Read Ephesians 2:4-5. What do we bring to the table? What does God bring?
For those of us who have been Christians a long time, it is easy to merge the work of God in our lives and the work we feel like we have done for him. How might you have felt like God owes you for something, that you have accomplished more than you have, or that you are in some way better than other people? How does this passage refute that?
As believers, we can’t let this become old news for us. How will you keep remembering what God has done for you? What disciplines do you already have in place in your life to remember?
Where do you feel powerless, stuck, or not compelled to tell people about Jesus because you aren’t living in your new nature as a believer? What does it look like for you to make choices in obedience and faithfulness to Christ?
What new understanding from this passage do you have about being united with Christ? What is one way that you are experiencing the power of God being alive in you?
We are born with a sinful nature, unable to rescue ourselves.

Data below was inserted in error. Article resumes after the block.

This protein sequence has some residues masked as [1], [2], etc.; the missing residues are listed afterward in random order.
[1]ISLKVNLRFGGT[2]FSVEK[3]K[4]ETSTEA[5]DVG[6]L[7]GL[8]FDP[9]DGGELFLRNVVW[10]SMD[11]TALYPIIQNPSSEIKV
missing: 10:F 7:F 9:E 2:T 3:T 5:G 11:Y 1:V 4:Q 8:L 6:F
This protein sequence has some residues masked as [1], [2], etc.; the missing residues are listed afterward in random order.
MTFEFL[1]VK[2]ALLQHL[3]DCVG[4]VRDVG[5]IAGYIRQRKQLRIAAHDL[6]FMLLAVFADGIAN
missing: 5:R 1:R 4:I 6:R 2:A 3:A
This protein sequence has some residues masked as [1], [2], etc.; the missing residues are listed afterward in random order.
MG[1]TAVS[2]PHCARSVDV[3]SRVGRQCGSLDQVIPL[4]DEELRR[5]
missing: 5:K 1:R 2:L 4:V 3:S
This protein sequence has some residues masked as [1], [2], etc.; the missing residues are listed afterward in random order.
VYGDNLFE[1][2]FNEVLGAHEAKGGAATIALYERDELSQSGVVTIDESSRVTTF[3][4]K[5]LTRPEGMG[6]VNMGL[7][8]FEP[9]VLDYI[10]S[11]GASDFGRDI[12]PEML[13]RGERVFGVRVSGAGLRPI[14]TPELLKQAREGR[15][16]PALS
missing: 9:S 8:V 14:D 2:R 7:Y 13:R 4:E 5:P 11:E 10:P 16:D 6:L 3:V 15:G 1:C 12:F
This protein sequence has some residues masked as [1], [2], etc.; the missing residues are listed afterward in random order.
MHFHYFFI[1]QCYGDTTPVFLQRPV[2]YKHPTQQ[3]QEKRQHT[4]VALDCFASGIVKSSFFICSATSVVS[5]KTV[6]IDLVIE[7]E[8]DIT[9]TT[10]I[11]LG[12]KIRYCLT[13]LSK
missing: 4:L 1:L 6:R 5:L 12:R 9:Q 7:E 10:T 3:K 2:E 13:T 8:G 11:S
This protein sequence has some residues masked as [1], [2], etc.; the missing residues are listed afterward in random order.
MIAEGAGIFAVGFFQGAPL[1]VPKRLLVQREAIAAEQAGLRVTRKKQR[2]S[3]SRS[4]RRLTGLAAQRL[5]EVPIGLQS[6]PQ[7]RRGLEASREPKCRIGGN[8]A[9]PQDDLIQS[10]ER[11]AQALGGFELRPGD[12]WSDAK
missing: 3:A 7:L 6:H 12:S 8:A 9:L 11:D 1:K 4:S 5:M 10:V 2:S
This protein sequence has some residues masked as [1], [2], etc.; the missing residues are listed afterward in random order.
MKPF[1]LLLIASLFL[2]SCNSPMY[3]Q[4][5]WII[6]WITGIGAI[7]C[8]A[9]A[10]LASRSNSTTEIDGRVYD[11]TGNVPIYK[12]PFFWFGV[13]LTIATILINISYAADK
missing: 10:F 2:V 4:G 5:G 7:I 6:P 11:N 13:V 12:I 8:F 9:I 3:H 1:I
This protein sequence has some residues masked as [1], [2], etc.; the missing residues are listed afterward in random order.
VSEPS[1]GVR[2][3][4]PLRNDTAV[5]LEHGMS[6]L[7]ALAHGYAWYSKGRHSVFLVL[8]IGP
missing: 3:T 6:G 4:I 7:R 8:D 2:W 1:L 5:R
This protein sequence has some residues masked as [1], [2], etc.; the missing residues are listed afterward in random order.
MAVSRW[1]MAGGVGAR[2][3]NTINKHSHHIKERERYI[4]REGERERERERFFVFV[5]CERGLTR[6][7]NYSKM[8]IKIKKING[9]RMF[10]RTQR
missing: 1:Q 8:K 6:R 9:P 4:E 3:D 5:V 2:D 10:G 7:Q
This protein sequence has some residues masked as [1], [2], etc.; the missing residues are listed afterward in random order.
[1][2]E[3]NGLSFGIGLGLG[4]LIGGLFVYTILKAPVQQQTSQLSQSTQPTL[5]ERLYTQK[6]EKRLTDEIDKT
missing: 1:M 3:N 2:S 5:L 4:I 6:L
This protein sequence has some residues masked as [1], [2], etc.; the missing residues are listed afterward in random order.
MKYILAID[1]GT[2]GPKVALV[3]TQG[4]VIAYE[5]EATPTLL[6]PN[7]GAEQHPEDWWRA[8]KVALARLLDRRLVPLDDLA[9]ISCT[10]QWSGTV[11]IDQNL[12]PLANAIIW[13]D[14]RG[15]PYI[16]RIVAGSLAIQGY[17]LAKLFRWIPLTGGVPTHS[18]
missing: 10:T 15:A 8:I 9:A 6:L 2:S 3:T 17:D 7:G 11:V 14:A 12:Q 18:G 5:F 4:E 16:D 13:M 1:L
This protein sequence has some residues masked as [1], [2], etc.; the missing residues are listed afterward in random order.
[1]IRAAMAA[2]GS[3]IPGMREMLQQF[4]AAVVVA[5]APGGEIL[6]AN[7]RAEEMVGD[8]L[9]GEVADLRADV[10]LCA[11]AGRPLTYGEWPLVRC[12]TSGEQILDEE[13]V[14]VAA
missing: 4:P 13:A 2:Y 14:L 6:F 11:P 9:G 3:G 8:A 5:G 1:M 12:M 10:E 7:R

Ephesians 2 lays out for us the journey from spiritual death to spiritual life. While it is easy for us to identify the “unacceptable” forms of spiritual death—murder, abandoning your family, gossip, etc., we have also created “acceptable” forms of spiritual death in our affluent culture: you can be religious, educated, and successful by the world’s standards yet still be just as dead as the person who has no concept of God. The selfishness, pride, and separation from Christ are still the same.
According to Ephesians 2, we are dead in sin when we are born. It is only after trusting in Christ and receiving a new nature that we have a choice of which passions and desires to follow: those of our old, sinful nature or of our new redeemed nature.
Our sin is not on the outside; it’s on the inside, It isn’t just something you do, it is who you are. You can’t rescue yourself from who you are—you need Jesus.
If you have been a follower of Christ a long time, you might find yourself wrongly feeling entitled because of your work and faithfulness over many years. Faithfulness is not the same as regeneration.
Our union with Christ is not just a side-by-side connection; we are in him, and he is in us. We cannot be separated.
Part of our salvation is not about us at all but about revealing God’s great generosity towards us.